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Gregory of Rimini (c.1300–58)

DOI: 10.4324/9780415249126-B048-1
Version: v1,  Published online: 1998
Retrieved July 23, 2024, from

Article Summary

Gregory of Rimini was for a long time known primarily for his doctrine of predestination and for his notion of ‘the complexly signifiable’ in the semantics of propositions. However, he also provides an interesting alternative to William of Ockham among medieval nominalists. His chief work was his Lectura super primum et secundum Sententiarum (Lectures on Books I and II of Peter Lombard’s Sentences).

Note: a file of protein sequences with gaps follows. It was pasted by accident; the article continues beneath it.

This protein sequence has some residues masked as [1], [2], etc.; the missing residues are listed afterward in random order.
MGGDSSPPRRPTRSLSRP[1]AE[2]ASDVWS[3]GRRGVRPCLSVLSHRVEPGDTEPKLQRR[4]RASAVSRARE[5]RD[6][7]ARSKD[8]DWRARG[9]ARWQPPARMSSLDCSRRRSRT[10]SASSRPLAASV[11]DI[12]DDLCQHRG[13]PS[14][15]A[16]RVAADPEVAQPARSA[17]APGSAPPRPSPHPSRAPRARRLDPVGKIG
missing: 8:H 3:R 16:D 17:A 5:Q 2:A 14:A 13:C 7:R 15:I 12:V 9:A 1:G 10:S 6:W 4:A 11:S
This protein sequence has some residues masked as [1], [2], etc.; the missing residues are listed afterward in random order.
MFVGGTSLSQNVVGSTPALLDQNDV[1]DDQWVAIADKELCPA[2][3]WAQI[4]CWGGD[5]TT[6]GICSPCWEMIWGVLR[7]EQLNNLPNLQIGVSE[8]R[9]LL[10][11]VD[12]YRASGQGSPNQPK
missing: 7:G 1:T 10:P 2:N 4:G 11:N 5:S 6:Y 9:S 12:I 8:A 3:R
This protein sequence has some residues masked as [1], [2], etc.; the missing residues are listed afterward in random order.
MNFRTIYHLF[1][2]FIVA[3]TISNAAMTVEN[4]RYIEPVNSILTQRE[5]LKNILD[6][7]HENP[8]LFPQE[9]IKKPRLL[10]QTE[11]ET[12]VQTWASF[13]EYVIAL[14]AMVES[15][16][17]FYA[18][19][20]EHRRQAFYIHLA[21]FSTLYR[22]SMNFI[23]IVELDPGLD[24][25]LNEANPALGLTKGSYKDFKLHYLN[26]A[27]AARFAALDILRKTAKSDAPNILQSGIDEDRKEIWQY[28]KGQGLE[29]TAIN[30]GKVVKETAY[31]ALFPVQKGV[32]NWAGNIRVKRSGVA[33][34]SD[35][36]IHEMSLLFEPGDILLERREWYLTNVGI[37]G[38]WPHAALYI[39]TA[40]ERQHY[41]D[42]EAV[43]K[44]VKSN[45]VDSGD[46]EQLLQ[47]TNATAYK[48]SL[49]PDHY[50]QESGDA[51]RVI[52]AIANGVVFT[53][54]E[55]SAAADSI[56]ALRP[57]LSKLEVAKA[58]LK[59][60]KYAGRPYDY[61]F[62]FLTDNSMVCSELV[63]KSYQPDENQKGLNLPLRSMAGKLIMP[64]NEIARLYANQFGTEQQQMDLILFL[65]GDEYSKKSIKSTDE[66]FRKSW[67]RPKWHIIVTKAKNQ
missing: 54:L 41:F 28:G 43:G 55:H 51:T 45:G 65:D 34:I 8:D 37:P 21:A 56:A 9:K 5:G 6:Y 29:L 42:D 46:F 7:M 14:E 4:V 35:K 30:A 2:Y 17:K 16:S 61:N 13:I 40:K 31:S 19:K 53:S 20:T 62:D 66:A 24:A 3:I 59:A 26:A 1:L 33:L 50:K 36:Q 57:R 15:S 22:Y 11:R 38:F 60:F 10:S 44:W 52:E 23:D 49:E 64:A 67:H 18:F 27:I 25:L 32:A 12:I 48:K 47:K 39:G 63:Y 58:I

Citing this article:
Brown, Stephen F.. Gregory of Rimini (c.1300–58), 1998, doi:10.4324/9780415249126-B048-1. Routledge Encyclopedia of Philosophy, Taylor and Francis,
Copyright © 1998-2024 Routledge.

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